St. Louis Probate & Estate Administration Law Blog

Conditions when a Missouri guardianship can be terminated

Missouri residents know that there may come a time when they must choose a guardian for a beloved family member. It may be that their loved one's physical condition has deteriorated or that this person may now be unable to make their own decisions. But it's important to remember that a guardianship may not have to be in effect for that person's entire life. So here are some situations when a Missouri guardianship can be terminated.

If the guardianship has been set up because the ward or protectee of the guardian was someone who was under the age of 18, the guardianship can end once that person turns 18. Another reason for terminating a guardianship is if a person who was incapacitated regains their mental abilities. They must then petition the court and prove that they have regained their faculties.

Can a special needs trust help someone with special needs?

There are many physically or mentally disabled senior citizens here in Missouri who depend on government programs such as Social Security and Medicaid. However, if these individuals inherit any monetary assets from a recently deceased family member, they may potentially lose these benefits. So are there ways to bequeath assets to a disabled family member without endangering their ability to remain in government programs?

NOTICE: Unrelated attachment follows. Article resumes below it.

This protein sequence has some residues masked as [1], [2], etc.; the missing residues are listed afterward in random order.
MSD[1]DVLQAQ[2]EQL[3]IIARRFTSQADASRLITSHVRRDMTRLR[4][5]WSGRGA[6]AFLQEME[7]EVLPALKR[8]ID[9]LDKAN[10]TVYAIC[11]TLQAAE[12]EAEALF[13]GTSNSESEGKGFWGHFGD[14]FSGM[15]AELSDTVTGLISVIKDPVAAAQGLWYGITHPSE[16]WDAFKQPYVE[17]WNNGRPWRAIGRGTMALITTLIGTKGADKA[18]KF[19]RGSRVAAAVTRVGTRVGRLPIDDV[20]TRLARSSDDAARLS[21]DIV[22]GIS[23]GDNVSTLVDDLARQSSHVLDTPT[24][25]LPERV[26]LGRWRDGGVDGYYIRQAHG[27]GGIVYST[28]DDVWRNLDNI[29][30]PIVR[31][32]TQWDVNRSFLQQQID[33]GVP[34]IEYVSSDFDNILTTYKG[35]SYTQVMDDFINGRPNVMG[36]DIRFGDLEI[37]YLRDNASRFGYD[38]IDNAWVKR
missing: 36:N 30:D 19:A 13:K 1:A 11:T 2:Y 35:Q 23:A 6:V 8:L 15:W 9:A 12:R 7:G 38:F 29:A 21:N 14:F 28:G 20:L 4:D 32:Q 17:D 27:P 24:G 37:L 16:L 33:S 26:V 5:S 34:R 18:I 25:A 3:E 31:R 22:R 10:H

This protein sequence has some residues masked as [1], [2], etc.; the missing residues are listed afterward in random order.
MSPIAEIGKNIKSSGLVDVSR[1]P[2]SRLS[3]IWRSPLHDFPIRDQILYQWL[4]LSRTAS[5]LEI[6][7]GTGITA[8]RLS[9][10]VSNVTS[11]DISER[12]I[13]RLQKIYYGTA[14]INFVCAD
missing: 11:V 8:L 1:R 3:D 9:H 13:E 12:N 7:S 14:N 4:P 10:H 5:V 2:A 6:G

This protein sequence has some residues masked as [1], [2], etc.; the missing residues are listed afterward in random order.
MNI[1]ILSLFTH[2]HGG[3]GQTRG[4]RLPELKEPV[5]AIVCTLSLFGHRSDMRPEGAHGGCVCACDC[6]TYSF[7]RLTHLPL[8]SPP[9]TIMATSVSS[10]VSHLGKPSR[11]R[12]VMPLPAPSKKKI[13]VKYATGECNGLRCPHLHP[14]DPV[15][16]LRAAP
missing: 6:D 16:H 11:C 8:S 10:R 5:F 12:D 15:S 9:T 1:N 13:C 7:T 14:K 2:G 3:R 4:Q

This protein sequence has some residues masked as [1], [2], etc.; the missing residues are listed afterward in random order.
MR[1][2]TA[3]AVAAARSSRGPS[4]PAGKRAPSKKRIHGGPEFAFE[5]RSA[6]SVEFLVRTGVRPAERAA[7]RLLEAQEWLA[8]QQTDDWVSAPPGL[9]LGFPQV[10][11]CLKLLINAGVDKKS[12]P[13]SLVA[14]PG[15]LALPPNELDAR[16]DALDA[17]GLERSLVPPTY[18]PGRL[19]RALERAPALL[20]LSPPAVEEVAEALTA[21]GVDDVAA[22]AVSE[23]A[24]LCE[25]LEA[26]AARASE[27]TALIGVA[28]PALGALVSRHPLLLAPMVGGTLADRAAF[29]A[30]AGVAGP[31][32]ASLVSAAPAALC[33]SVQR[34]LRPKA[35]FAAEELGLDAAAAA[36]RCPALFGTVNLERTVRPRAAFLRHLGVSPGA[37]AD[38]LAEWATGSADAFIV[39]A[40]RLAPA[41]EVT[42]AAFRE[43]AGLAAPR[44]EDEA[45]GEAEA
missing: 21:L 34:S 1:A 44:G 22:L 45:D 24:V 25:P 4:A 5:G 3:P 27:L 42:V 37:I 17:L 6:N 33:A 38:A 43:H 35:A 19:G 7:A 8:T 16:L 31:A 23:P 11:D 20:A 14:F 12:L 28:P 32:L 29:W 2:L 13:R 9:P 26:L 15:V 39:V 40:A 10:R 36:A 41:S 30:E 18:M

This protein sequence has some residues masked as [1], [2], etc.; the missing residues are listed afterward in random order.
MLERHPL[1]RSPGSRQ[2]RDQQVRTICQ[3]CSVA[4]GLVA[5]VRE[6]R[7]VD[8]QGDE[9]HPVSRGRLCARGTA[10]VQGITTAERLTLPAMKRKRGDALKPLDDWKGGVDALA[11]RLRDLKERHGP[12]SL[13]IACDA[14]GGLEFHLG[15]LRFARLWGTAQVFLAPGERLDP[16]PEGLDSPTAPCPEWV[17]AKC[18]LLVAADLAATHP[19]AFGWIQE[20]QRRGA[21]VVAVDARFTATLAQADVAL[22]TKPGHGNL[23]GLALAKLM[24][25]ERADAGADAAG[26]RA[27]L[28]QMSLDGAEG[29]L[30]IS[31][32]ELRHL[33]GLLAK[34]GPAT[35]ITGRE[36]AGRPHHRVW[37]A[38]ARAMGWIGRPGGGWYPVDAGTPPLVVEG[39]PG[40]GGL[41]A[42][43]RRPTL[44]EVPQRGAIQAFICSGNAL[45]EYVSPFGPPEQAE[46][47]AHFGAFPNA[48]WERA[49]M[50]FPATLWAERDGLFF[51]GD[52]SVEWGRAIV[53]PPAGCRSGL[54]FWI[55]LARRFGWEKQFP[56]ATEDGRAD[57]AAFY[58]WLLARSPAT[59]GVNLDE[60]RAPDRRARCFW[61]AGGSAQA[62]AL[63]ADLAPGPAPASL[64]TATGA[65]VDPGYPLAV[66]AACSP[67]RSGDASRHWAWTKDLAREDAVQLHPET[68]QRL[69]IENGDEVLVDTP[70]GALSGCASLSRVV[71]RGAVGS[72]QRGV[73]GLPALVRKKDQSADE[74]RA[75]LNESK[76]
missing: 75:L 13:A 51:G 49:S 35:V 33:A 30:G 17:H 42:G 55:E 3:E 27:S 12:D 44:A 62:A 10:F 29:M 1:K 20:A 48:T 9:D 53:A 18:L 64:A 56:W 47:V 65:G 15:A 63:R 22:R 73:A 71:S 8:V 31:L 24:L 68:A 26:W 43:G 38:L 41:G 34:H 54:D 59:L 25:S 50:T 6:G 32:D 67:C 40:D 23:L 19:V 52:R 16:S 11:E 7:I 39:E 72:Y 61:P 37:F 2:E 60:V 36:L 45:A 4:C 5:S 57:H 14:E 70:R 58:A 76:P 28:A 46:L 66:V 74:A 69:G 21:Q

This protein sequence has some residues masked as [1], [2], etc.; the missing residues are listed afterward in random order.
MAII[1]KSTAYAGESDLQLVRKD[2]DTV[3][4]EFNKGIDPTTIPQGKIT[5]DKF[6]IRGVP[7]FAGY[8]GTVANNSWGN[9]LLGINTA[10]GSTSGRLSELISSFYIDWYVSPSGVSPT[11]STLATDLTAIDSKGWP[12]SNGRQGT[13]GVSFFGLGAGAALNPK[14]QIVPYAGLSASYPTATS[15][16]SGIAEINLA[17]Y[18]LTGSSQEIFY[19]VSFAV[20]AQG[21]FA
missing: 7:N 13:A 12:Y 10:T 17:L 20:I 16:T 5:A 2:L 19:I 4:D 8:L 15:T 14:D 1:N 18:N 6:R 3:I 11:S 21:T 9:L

This is the kind of situation where a special needs trust can help. Special needs trusts can help take care of someone who is either physically or mentally unable to take care of themselves by making sure that the disabled beneficiary does not lose their government benefits. With traditional asset distribution from an estate, the government would consider these assets to be additional income and would require the individual to drop out of any program in which they were enrolled. However, with a special needs trust a trustee, and not the beneficiary, controls all of the assets in the trust. Federal programs like Medicaid cannot consider these assets as the beneficiary's. Therefore, the disabled person is allowed to remain in any government program.

Common reasons why people put off developing an estate plan

As people age and raise their families, many begin to see the benefits of developing an estate plan. Even if they may not possess a large amount of assets, they still see the advantages of creating the plan in order to preserve these assets for their loved ones. However, a lot of individuals still refuse to develop an estate plan even though they understand the many benefits it provides. So here are some of the main reasons why people fail to develop an estate plan.

The first reason that people avoid estate planning is because they feel that they don't have the time. Typically, most people are overly concerned with the common day to day activities of their life and they believe that estate planning is a very time consuming and arduous endeavor. And while estate planning does involve some specific tasks, including naming an executor and a list of beneficiaries, this investment of time is one way to avoid a protracted legal battle by the testator's relatives. Developing a good estate plan is one way to make sure that the individual's wishes are carried out.